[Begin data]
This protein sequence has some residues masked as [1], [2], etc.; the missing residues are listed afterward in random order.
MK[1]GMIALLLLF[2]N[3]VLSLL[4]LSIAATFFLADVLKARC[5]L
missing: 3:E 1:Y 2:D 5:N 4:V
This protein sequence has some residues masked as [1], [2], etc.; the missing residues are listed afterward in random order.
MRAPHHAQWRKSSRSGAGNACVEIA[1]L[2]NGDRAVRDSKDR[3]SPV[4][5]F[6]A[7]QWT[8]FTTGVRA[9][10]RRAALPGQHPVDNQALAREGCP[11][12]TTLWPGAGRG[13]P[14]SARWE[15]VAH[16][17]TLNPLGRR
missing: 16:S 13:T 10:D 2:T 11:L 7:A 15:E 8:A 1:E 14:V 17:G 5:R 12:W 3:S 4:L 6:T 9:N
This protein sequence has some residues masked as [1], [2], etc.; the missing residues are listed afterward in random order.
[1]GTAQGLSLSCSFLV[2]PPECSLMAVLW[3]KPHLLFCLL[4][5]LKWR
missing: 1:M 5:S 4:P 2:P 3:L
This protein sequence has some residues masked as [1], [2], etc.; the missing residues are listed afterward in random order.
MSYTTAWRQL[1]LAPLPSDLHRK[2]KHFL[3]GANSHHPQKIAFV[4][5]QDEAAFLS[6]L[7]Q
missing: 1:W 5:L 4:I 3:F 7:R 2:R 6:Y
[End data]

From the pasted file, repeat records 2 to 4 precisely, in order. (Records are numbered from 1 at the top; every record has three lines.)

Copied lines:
This protein sequence has some residues masked as [1], [2], etc.; the missing residues are listed afterward in random order.
MRAPHHAQWRKSSRSGAGNACVEIA[1]L[2]NGDRAVRDSKDR[3]SPV[4][5]F[6]A[7]QWT[8]FTTGVRA[9][10]RRAALPGQHPVDNQALAREGCP[11][12]TTLWPGAGRG[13]P[14]SARWE[15]VAH[16][17]TLNPLGRR
missing: 16:S 13:T 10:D 2:T 11:L 7:A 15:E 8:A 1:E 14:V 17:G 5:R 12:W 3:S 4:L 6:T 9:N
This protein sequence has some residues masked as [1], [2], etc.; the missing residues are listed afterward in random order.
[1]GTAQGLSLSCSFLV[2]PPECSLMAVLW[3]KPHLLFCLL[4][5]LKWR
missing: 1:M 5:S 4:P 2:P 3:L
This protein sequence has some residues masked as [1], [2], etc.; the missing residues are listed afterward in random order.
MSYTTAWRQL[1]LAPLPSDLHRK[2]KHFL[3]GANSHHPQKIAFV[4][5]QDEAAFLS[6]L[7]Q
missing: 1:W 5:L 4:I 3:F 7:R 2:R 6:Y